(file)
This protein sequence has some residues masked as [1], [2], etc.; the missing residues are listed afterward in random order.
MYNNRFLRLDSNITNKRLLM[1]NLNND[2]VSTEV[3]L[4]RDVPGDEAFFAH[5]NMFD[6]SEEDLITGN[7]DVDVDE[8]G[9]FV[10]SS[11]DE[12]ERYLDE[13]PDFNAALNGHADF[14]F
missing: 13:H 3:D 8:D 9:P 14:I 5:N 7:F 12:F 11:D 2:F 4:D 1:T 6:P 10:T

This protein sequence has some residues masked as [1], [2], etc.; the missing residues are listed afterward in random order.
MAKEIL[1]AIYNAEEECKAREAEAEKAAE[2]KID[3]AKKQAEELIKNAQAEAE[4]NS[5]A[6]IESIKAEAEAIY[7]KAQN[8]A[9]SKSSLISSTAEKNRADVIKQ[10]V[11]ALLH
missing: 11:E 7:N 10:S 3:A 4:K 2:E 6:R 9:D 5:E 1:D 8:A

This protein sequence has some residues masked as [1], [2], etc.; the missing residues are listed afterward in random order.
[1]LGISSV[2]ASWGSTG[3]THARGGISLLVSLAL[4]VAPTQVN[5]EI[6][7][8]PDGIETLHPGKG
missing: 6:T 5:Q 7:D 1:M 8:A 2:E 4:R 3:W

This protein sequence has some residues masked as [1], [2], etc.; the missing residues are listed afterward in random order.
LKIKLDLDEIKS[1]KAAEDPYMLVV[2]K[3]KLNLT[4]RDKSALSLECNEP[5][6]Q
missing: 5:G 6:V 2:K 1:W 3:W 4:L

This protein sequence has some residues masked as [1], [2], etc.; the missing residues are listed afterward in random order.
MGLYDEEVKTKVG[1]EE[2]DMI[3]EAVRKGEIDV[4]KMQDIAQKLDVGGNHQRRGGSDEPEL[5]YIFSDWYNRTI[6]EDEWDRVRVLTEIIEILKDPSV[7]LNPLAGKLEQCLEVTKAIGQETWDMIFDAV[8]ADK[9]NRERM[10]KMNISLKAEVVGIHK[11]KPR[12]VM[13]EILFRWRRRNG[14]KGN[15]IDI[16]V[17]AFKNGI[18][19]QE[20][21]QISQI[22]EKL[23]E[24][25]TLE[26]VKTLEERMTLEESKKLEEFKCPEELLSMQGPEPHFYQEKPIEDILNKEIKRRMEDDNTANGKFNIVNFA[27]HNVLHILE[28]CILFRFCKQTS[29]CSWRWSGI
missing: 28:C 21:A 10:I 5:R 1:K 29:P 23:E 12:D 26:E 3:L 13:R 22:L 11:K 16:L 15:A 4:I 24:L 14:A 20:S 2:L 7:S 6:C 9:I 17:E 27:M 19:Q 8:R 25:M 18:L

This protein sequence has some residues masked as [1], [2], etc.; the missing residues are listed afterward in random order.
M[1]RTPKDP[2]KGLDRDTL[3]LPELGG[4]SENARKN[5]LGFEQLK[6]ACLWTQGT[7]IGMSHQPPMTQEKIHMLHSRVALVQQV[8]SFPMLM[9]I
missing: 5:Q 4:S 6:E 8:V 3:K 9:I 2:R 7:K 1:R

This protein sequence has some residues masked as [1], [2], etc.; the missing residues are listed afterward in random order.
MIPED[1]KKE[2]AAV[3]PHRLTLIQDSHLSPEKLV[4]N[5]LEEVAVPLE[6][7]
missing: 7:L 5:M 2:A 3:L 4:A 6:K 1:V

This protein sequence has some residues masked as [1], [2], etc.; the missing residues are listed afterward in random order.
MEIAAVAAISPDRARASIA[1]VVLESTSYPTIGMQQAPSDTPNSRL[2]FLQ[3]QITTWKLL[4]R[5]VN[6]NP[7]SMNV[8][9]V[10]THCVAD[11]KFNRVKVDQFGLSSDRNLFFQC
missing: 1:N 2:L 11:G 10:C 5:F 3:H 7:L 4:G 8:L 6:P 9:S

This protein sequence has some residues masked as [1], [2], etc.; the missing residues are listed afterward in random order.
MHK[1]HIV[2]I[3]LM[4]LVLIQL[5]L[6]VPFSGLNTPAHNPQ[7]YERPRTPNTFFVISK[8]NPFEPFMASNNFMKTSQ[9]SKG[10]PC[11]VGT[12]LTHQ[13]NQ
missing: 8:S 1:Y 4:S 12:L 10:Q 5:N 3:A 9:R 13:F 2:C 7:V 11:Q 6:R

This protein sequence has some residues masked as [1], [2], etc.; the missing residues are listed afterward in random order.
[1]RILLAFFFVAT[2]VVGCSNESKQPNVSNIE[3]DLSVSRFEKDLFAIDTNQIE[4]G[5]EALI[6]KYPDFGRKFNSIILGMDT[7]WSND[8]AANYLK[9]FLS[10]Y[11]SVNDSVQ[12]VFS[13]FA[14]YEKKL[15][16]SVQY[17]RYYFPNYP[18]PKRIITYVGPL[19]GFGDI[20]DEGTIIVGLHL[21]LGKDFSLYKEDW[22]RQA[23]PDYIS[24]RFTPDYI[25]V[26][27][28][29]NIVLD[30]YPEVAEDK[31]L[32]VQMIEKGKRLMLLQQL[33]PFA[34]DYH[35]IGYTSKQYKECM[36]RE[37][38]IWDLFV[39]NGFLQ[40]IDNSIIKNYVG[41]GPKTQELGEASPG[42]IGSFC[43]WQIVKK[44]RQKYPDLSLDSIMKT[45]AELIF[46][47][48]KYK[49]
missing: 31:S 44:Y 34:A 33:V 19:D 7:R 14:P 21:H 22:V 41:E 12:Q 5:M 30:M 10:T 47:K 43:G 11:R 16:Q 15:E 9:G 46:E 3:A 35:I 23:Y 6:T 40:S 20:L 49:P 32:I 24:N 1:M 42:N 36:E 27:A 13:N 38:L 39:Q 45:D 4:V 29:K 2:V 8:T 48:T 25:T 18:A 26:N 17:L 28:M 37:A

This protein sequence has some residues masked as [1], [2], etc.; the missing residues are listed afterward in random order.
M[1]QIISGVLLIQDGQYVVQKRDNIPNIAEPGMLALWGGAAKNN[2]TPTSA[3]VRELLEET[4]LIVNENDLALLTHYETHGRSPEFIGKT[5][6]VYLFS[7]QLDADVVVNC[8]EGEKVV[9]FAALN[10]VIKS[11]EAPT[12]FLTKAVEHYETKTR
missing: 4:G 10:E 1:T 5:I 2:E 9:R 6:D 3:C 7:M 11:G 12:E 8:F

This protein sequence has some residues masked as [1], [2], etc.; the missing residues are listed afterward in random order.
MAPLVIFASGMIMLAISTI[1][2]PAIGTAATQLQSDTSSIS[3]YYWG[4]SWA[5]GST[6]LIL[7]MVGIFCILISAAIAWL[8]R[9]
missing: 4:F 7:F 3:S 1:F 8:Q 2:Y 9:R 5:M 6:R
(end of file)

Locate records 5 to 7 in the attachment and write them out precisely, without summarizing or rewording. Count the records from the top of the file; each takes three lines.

This protein sequence has some residues masked as [1], [2], etc.; the missing residues are listed afterward in random order.
MGLYDEEVKTKVG[1]EE[2]DMI[3]EAVRKGEIDV[4]KMQDIAQKLDVGGNHQRRGGSDEPEL[5]YIFSDWYNRTI[6]EDEWDRVRVLTEIIEILKDPSV[7]LNPLAGKLEQCLEVTKAIGQETWDMIFDAV[8]ADK[9]NRERM[10]KMNISLKAEVVGIHK[11]KPR[12]VM[13]EILFRWRRRNG[14]KGN[15]IDI[16]V[17]AFKNGI[18][19]QE[20][21]QISQI[22]EKL[23]E[24][25]TLE[26]VKTLEERMTLEESKKLEEFKCPEELLSMQGPEPHFYQEKPIEDILNKEIKRRMEDDNTANGKFNIVNFA[27]HNVLHILE[28]CILFRFCKQTS[29]CSWRWSGI
missing: 28:C 21:A 10:I 5:R 1:K 29:P 23:E 12:D 26:E 3:L 13:R 22:L 11:K 16:L 15:A 4:I 24:L 14:A 20:S 2:L 7:S 6:C 9:I 17:E 27:M 19:Q 8:R 25:M 18:L

This protein sequence has some residues masked as [1], [2], etc.; the missing residues are listed afterward in random order.
M[1]RTPKDP[2]KGLDRDTL[3]LPELGG[4]SENARKN[5]LGFEQLK[6]ACLWTQGT[7]IGMSHQPPMTQEKIHMLHSRVALVQQV[8]SFPMLM[9]I
missing: 5:Q 4:S 6:E 8:V 3:K 9:I 2:R 7:K 1:R

This protein sequence has some residues masked as [1], [2], etc.; the missing residues are listed afterward in random order.
MIPED[1]KKE[2]AAV[3]PHRLTLIQDSHLSPEKLV[4]N[5]LEEVAVPLE[6][7]
missing: 7:L 5:M 2:A 3:L 4:A 6:K 1:V